[seqfan] Factorial & Fibonacci number system analogues?
Antti Karttunen
antti.karttunen at gmail.com
Tue Nov 19 11:46:23 CET 2013
>
> Message: 8
> Date: Sun, 17 Nov 2013 21:54:56 -0500
> From: Max Alekseyev <maxale at gmail.com>
> To: Sequence Fanatics Discussion list <seqfan at list.seqfan.eu>
> Subject: [seqfan] Re: A125121, A005360.
> Message-ID:
> <CAJkPp5NiQV6kfLtk+J+WxJ+3MAu+LG-03EwHXfMV+zTbvkUooA at mail.gmail.com>
> Content-Type: text/plain; charset=UTF-8
>
> On Sun, Nov 17, 2013 at 8:32 PM, David Wilson <davidwwilson at comcast.net> wrote:
>
>> Likewise, the base-10 sturdy numbers would be those for which A007953(n) =
>> A077196(n).
>
> These are A181862.
>
> Max
>
As far as I see, all numbers except factorials themselves are flimsy
in factorial base representation ( http://oeis.org/A007623 ), as for
any such number k, k! is one of its multiples and has the digit sum =
1 (= A034968(k!) ).
However, what about Fibonacci number system (aka Zeckendorf Expansion)
https://oeis.org/A014417 ?
Is the concept well-defined there?
Also, it would nice to investigate what factorial base analogues can
be found for many of Eric Angelini's ideas, e.g. for the ones given
below.
(Overlapping multiplications, etc.)
Cheers,
Antti Karttunen
> ------------------------------
> Message: 5
> Date: Mon, 18 Nov 2013 01:58:45 +0100
> From: Eric Angelini <Eric.Angelini at kntv.be>
> To: Sequence Discussion list <seqfan at list.seqfan.eu>,
> "eric.angelini at skynet.be" <eric.angelini at skynet.be>
> Subject: [seqfan] Overlapping multiplications
> Message-ID: <B8EDF14F-E5FF-4C9E-8CC2-9E1AAA1B7A4E at kntv.be>
> Content-Type: text/plain; charset="utf-8"
>
>
> Hello SeqFans,
> Look at 59673468 and make a few
> simple multiplications, digit by digit:
>
> 5.9=45
> 9.6=54
> 6.7=42
> 7.3=21
> 3.4=12
> 4.6=24
> 6.8=48
>
> From the second line on, each result
> starts with the last digit of the previous
> result. We could thus shrink the above
> staircase like this:
>
> 59673468
> 45421248
>
> ... where we see that the first 2-digit
> multiplication 5x9 produces 45 (on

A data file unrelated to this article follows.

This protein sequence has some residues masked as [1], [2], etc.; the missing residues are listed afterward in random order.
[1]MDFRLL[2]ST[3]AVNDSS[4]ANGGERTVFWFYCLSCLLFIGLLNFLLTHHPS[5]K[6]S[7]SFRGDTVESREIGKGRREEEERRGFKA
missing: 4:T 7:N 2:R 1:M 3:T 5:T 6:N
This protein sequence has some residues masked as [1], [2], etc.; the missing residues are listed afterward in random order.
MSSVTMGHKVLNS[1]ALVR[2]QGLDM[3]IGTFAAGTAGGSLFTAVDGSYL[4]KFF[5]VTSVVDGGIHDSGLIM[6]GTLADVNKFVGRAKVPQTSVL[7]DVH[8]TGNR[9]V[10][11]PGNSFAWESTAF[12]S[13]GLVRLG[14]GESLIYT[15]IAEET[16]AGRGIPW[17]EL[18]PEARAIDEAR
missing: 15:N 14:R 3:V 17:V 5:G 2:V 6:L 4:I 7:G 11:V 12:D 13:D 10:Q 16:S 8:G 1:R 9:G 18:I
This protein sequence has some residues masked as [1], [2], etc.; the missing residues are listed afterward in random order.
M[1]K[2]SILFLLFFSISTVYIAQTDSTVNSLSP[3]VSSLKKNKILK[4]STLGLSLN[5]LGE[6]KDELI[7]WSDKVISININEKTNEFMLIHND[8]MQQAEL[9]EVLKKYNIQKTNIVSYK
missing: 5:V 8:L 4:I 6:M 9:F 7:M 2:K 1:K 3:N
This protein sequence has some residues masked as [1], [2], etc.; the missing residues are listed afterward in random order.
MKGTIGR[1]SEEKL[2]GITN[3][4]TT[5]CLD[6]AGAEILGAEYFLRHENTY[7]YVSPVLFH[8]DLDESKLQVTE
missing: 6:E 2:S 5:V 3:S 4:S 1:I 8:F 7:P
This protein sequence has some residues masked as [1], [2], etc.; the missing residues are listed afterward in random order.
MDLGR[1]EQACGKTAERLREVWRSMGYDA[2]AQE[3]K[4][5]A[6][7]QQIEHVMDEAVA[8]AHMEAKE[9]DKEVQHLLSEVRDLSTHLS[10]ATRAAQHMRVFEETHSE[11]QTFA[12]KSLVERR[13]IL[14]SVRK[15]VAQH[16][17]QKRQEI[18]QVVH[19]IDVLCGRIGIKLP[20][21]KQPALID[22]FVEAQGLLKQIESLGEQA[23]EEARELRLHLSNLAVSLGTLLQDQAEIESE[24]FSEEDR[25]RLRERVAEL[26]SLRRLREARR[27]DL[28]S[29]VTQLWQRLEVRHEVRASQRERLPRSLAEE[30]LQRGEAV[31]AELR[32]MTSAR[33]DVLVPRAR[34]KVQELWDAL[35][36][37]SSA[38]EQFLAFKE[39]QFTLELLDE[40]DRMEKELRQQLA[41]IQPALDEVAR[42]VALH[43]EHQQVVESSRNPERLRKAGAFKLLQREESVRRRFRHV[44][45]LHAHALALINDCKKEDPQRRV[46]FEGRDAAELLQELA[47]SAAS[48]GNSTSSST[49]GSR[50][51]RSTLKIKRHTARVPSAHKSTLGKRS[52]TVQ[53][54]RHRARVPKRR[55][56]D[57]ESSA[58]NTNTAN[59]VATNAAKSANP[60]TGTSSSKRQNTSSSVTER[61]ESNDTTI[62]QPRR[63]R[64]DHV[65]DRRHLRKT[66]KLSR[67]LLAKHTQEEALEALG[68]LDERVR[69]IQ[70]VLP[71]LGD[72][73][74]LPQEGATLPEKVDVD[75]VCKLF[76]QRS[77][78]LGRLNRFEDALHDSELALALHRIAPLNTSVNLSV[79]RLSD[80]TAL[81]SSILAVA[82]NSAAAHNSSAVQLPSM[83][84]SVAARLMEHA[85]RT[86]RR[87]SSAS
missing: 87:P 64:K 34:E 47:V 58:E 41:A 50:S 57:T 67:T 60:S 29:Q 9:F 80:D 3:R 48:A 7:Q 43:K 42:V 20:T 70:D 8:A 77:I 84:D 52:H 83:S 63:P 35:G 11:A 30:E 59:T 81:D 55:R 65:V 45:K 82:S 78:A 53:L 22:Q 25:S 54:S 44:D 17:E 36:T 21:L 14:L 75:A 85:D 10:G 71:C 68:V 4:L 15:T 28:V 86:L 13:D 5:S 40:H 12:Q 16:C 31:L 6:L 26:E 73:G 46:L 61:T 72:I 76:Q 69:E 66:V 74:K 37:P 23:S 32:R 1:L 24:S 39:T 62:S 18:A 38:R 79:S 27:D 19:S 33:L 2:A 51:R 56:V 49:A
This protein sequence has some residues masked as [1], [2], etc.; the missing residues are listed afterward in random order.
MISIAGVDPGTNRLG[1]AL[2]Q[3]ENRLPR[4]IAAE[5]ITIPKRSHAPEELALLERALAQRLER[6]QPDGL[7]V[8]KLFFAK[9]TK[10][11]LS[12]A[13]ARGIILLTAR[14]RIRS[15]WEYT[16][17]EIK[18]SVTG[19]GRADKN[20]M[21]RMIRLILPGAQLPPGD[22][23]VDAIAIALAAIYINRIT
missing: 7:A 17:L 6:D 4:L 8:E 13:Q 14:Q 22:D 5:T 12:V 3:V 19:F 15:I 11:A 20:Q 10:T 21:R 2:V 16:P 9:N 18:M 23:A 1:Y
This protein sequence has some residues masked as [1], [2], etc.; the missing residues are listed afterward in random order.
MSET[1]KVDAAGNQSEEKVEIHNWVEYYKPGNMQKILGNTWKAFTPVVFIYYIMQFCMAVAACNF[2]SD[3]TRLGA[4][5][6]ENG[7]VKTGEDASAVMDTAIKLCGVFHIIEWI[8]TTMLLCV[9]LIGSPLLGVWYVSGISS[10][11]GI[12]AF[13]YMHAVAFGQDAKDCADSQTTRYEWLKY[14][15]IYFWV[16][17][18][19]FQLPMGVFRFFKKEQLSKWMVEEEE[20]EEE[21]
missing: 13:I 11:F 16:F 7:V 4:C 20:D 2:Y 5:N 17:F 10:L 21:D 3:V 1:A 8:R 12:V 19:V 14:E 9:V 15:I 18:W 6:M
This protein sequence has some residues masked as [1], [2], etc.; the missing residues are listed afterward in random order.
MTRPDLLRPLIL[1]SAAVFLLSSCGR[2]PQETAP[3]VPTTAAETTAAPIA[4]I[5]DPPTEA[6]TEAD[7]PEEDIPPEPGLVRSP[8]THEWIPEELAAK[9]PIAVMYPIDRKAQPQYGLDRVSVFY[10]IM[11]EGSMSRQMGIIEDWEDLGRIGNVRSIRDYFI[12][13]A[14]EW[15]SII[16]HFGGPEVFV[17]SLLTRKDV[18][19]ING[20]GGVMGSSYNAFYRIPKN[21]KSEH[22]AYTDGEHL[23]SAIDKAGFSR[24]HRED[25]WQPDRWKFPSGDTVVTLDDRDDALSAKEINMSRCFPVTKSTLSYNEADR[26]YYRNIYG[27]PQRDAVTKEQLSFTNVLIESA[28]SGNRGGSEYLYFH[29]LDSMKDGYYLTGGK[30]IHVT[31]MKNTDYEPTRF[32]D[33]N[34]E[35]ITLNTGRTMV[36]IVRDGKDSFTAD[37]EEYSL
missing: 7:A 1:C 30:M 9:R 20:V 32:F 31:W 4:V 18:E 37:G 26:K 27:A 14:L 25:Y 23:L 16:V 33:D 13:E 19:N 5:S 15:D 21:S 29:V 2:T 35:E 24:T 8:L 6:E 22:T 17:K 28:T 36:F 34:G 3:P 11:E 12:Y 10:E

> the next line), the second 2-digit
> multiplication 9x6 produces 54
> (overlapping the previous 45), the
> third multiplication 6x7 produces 42
> (overlapping the previous 54), etc.
>
> What would a seq of such "overlapping multiplication" (OM)
> integers be?
>
> Two more remarks:
>
> a) 581 is such an OM integer if we allow the notation 8x1=08, as the
> results 5x8=40 and 8x1=08 will
> correctly overlap:
>
> 581
> 408
>
> b) If we allow in the same way that
> 0x0=00 then 5081 will also be
> accepted as an OM integer, as the
> three results 00,00 and 08 will
> correctly overlap too:
>
> 5081
> 0008
>
> Let?s start the OM seq with a(1)=100:
>
> OM = 100,101,102,103,104,105,106,107,108,
> 109,200,201,202,203,204,205,206,207,
> 208,209,251,264,276,277,288,299,300,
> 301,302,303,304,305,306,307,308,309,
> 345,346,347,372,385,386,398,400,401,
> 402,403,404,405,406,407,408,409,437,
> 438,439,451,467,468,483,497,500,501,
> 502,503,504,505,506,507,508,509,521,
> 522,523,524,541,542,561,578,581,596,...
>
> The OM integers are easy to find and
> the OM seq is infinite -- as there is at
> least one looping OM:
>
> 3467(3)
> 1242(1)
>
> The 00 trick is another proof of OM being
> infinite:
>
> 10000000000... is an OM
> 00000000000...
>
> 102030405060708090 is an OM
> 000000000000000000
>
> One could decide that the OM seq
> should begin with 10 -- no overlapping here, but no contradiction
> either (OM would then start with all
> integers between 10 and 99, including 10 and 99).
>
> Best,
> ?.
> --------------------------------------
> P.-S.
> I'm working now on the OA seq (overlapping addition):
>
> OA = 1,2,3,-->97,98,99,190,280,281,
> 291,292,293,294,295,296,297,298,299,
> 370,371,372,382,383,384,385,386,387,
> 388,389,460,461,462,463,474,475,476,
> 477,478,479,550,551,552,553,554,640,
> 641,642,643,644,645,656,657,658,659,
> 730,731,732,733,734,735,736,747,748,
> 749,820,821,822,823,824,825,826,827,
> 910,911,912,913,914,915,916,917,918,
> 929,2910,...
> (is 2910 the OA term after 929?)
> Best,
> ?.
>
>
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